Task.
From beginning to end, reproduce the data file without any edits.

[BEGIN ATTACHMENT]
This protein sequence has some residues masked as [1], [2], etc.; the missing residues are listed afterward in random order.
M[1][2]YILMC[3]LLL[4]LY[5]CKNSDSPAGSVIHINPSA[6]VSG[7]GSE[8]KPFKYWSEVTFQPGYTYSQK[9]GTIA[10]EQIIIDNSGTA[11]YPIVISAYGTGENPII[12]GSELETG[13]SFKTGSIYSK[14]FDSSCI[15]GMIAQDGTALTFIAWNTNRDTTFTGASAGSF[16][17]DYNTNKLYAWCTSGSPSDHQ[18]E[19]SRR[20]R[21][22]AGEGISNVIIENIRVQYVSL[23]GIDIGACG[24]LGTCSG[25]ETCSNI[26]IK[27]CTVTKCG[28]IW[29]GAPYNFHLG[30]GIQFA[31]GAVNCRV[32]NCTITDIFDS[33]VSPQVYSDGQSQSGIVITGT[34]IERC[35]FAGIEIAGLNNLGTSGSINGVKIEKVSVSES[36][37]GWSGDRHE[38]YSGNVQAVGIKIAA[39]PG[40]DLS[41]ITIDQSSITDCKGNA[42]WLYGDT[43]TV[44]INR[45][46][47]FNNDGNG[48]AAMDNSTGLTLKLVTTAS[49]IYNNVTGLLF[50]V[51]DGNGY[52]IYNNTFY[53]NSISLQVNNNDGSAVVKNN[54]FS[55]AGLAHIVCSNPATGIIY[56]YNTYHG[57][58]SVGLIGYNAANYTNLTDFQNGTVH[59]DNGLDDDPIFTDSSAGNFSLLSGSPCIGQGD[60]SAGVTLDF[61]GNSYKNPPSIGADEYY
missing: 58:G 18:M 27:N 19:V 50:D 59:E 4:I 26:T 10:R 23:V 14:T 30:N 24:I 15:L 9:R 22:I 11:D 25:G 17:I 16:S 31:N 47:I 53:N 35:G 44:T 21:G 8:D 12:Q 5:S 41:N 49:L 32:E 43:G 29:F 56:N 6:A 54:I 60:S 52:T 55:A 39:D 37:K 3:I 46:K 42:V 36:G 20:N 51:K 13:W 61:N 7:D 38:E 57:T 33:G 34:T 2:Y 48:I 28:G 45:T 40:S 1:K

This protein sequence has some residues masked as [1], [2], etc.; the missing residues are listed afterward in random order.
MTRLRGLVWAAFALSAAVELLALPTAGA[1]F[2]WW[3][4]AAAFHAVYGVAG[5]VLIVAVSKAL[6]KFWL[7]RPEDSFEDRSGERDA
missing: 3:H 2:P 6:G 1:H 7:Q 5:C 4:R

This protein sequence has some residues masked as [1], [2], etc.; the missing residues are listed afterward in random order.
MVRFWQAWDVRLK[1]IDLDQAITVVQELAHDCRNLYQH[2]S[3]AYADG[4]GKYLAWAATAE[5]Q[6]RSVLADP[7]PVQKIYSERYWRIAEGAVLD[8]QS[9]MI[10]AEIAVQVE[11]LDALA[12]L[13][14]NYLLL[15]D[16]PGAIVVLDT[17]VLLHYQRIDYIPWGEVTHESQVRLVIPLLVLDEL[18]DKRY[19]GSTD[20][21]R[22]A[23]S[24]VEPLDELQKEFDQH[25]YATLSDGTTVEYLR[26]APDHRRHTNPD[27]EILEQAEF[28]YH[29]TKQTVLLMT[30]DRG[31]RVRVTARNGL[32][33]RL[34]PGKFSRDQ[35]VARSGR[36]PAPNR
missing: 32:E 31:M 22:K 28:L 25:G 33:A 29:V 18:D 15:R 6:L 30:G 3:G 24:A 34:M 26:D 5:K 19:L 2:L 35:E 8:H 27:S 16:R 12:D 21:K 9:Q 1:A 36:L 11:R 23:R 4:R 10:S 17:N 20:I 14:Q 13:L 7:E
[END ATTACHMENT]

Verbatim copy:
This protein sequence has some residues masked as [1], [2], etc.; the missing residues are listed afterward in random order.
M[1][2]YILMC[3]LLL[4]LY[5]CKNSDSPAGSVIHINPSA[6]VSG[7]GSE[8]KPFKYWSEVTFQPGYTYSQK[9]GTIA[10]EQIIIDNSGTA[11]YPIVISAYGTGENPII[12]GSELETG[13]SFKTGSIYSK[14]FDSSCI[15]GMIAQDGTALTFIAWNTNRDTTFTGASAGSF[16][17]DYNTNKLYAWCTSGSPSDHQ[18]E[19]SRR[20]R[21][22]AGEGISNVIIENIRVQYVSL[23]GIDIGACG[24]LGTCSG[25]ETCSNI[26]IK[27]CTVTKCG[28]IW[29]GAPYNFHLG[30]GIQFA[31]GAVNCRV[32]NCTITDIFDS[33]VSPQVYSDGQSQSGIVITGT[34]IERC[35]FAGIEIAGLNNLGTSGSINGVKIEKVSVSES[36][37]GWSGDRHE[38]YSGNVQAVGIKIAA[39]PG[40]DLS[41]ITIDQSSITDCKGNA[42]WLYGDT[43]TV[44]INR[45][46][47]FNNDGNG[48]AAMDNSTGLTLKLVTTAS[49]IYNNVTGLLF[50]V[51]DGNGY[52]IYNNTFY[53]NSISLQVNNNDGSAVVKNN[54]FS[55]AGLAHIVCSNPATGIIY[56]YNTYHG[57][58]SVGLIGYNAANYTNLTDFQNGTVH[59]DNGLDDDPIFTDSSAGNFSLLSGSPCIGQGD[60]SAGVTLDF[61]GNSYKNPPSIGADEYY
missing: 58:G 18:M 27:N 19:V 50:D 59:E 4:I 26:T 10:R 23:V 14:T 30:N 24:I 15:L 9:R 22:I 11:D 25:G 17:I 16:S 31:N 47:I 53:N 35:G 44:T 21:G 8:D 12:Q 5:S 41:N 49:L 32:E 43:G 29:F 56:N 6:A 54:I 60:S 52:T 55:A 39:D 37:K 3:I 46:K 42:V 36:G 20:N 51:K 13:W 61:N 7:D 38:E 57:T 33:G 34:T 2:Y 48:I 28:G 45:T 40:S 1:K

This protein sequence has some residues masked as [1], [2], etc.; the missing residues are listed afterward in random order.
MTRLRGLVWAAFALSAAVELLALPTAGA[1]F[2]WW[3][4]AAAFHAVYGVAG[5]VLIVAVSKAL[6]KFWL[7]RPEDSFEDRSGERDA
missing: 3:H 2:P 6:G 1:H 7:Q 5:C 4:R

This protein sequence has some residues masked as [1], [2], etc.; the missing residues are listed afterward in random order.
MVRFWQAWDVRLK[1]IDLDQAITVVQELAHDCRNLYQH[2]S[3]AYADG[4]GKYLAWAATAE[5]Q[6]RSVLADP[7]PVQKIYSERYWRIAEGAVLD[8]QS[9]MI[10]AEIAVQVE[11]LDALA[12]L[13][14]NYLLL[15]D[16]PGAIVVLDT[17]VLLHYQRIDYIPWGEVTHESQVRLVIPLLVLDEL[18]DKRY[19]GSTD[20][21]R[22]A[23]S[24]VEPLDELQKEFDQH[25]YATLSDGTTVEYLR[26]APDHRRHTNPD[27]EILEQAEF[28]YH[29]TKQTVLLMT[30]DRG[31]RVRVTARNGL[32][33]RL[34]PGKFSRDQ[35]VARSGR[36]PAPNR
missing: 32:E 31:M 22:K 28:L 25:G 33:A 29:V 18:D 15:R 6:L 30:G 3:G 24:A 34:M 26:D 5:K 19:L 2:L 35:E 8:H 27:S 16:R 12:D 21:K 9:Q 1:A 36:L 11:R 23:R 4:R 10:S 17:N 20:I 14:Q 13:L 7:E